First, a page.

Fed Holds Rates Steady, Sees Just One Cut This Year: What the Experts Are Saying

The Federal Reserve kept interest rates unchanged and penciled in one quarter-point cut in 2024.

fed meeting interest rates Jerome Powell FOMC
(Image credit: BRENDAN SMIALOWSKI/AFP via Getty Images)

The Federal Reserve made the widely expected move of leaving interest rates at a 23-year high on Wednesday and signaled just one quarter-point cut for the remainder of the year.

The central bank's rate-setting committee wrapped up its regularly scheduled two-day policy meeting by keeping the short-term federal funds rate unchanged at 5.25% to 5.5%. More interesting was the quarterly Summary of Economic Projections (SEP), also known as the dot plot, which shows the Federal Open Market Committee's (FOMC) estimated path forward for rates.

Per the dot plot, the Fed now sees just one quarter-point cut coming before year-end, down from the three cuts it forecast in March. Overly optimistic market participants were expecting at least six rate reductions in 2024, but sticky inflation data and a robust labor market forced the Fed to delay its pivot toward easing. As part of that pushed out timeline, the FOMC median forecast now sees four quarter-point cuts in 2025, up from three cuts expected in the previous projections.

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A soft May CPI report – and cuts by the European Central Bank and Bank of Canada – have increased pressure on the Fed to begin loosening monetary policy. Equity markets, in particular, are eager for the FOMC to begin cutting rates, as lower rates boost valuations.

As for when will the Fed cut rates? The September meeting remains the betting favorite, with futures traders assigning a 59% probability to the FOMC enacting its first quarter-point reduction at the fall confab. That's up from 47% a day ago, according to CME Group's FedWatch Tool.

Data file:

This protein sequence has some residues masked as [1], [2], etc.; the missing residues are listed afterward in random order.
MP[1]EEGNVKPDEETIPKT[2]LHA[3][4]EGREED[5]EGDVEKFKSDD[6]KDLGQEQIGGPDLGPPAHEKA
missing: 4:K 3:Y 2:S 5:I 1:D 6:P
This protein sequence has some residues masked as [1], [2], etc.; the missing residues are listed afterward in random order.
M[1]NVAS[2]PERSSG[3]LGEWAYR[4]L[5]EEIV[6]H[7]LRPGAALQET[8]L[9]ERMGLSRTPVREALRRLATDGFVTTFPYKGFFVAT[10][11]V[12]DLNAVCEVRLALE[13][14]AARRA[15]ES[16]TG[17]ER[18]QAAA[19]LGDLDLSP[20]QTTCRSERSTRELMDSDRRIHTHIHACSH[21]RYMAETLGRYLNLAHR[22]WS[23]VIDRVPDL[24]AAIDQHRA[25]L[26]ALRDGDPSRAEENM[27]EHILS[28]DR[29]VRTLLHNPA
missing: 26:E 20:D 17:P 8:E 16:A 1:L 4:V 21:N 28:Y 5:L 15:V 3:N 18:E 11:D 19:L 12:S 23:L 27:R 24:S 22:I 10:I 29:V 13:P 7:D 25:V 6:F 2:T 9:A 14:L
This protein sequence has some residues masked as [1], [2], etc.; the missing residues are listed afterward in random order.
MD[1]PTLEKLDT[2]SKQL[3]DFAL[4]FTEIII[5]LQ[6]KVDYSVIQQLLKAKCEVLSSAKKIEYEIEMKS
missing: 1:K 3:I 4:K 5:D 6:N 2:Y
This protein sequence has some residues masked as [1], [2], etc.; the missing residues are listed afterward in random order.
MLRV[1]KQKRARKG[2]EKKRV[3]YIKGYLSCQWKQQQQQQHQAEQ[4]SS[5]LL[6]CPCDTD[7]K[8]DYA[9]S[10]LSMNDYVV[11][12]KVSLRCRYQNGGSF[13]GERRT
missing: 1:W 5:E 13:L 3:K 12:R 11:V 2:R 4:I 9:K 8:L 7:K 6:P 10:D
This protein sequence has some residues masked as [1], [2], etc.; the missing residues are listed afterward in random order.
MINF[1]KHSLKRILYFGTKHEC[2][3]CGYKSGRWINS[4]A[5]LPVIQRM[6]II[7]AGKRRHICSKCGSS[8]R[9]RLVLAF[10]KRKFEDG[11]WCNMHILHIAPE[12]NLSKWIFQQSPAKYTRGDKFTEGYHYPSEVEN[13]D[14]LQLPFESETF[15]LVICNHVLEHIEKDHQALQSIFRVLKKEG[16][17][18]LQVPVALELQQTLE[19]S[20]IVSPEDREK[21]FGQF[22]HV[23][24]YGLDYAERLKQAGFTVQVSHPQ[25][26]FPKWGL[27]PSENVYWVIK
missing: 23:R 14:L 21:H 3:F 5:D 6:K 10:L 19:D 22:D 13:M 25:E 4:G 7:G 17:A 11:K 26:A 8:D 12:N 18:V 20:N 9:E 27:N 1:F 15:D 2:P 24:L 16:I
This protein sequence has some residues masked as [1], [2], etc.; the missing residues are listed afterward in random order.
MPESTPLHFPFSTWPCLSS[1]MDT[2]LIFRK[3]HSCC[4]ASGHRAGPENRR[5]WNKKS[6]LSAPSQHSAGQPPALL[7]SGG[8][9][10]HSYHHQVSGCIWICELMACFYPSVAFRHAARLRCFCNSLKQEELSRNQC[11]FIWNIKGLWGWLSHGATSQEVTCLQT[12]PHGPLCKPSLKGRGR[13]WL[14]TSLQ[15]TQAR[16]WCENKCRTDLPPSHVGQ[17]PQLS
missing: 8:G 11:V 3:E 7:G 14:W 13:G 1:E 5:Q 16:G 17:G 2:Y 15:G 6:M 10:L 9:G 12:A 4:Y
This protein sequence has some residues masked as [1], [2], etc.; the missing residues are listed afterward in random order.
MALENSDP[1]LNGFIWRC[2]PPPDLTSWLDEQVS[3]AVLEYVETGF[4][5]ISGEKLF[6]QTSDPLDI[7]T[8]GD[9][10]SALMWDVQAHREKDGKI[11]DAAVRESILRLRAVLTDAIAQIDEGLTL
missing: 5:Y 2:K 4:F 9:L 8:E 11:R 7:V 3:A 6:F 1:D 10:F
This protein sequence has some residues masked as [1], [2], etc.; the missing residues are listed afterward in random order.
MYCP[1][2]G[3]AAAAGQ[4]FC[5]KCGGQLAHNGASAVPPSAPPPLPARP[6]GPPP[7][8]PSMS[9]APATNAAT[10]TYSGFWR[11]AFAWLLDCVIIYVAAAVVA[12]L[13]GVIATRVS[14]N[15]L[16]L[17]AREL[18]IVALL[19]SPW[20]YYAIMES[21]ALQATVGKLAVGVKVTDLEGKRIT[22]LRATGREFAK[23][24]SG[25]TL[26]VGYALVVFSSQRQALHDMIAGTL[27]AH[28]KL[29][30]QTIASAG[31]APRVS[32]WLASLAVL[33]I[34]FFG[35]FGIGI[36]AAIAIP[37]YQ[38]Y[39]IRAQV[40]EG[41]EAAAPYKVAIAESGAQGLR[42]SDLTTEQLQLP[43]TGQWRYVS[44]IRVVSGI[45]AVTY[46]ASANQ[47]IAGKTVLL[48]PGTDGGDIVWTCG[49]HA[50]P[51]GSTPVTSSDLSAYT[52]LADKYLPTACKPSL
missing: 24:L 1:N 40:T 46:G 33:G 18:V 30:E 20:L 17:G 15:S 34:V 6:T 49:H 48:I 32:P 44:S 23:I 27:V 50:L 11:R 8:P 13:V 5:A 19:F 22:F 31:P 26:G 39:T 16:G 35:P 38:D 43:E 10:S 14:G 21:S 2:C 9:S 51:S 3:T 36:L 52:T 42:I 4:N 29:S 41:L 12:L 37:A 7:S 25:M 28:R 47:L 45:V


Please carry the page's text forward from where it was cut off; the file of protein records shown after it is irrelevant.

With the FOMC's latest rate decision now on the books, we turned to economists, strategists and other experts for their thoughts on what the move means for markets, macroeconomics and monetary policy going forward. Please see a selection of their commentary, sometimes edited for brevity or clarity, below.

Interest rates: the experts weigh in

federal reserve building interest rate hikes

(Image credit: Getty Images)

"This is a nothing-burger Fed meeting. They know conditions are improving, but don't need to rush with rate cuts. The strong economy is letting Jerome Powell wring inflation out of the system without hurting jobs. Goldilocks is emerging but policymakers don't want to jinx it." – David Russell, global head of market strategy at TradeStation

"The Fed didn't move on rates, as expected, but their dot plot projections were hawkish, with only one cut projected in 2024 versus three projected back in their March update. However, these dot plot projections likely don't account for the latest May inflation data, which was softer than expected and reversed some of the heat we saw in Q1. We still think the odds are high for two rate cuts in 2024 if the disinflation process continues, as we expect." – Sonu Varghese, global macro strategist at Carson Group

"Four members expect no rate cuts this year – up from two in March – with seven looking for one easing and eight expecting two. No one expects three easings, compared to nine in March. That's quite a shift, not least because it's only June and if payroll growth drops to zero over the next few months while the core PCE run rate returns to target, they'll be easing by a minimum of 75 basis points [0.75 percentage point] this year. The market reaction to the dot plot shows investors are unconvinced by the unexpected hawkishness of the new dots; we think they're right." – Ian Shepherdson, chairman and chief economist at Pantheon Macroeconomics

"We continue to look for two Fed rate cuts this year (September and December). Between now and the expected inaugural action, there will be three CPI and PCEPI reports along with three employment reports. There is plenty of time, and data, for the FOMC to shift its assessment from 'modest' further progress to a sufficient degree of 'confidence-building' progress to start cutting policy rates." – Michael Gregory, deputy chief economist at BMO Capital Markets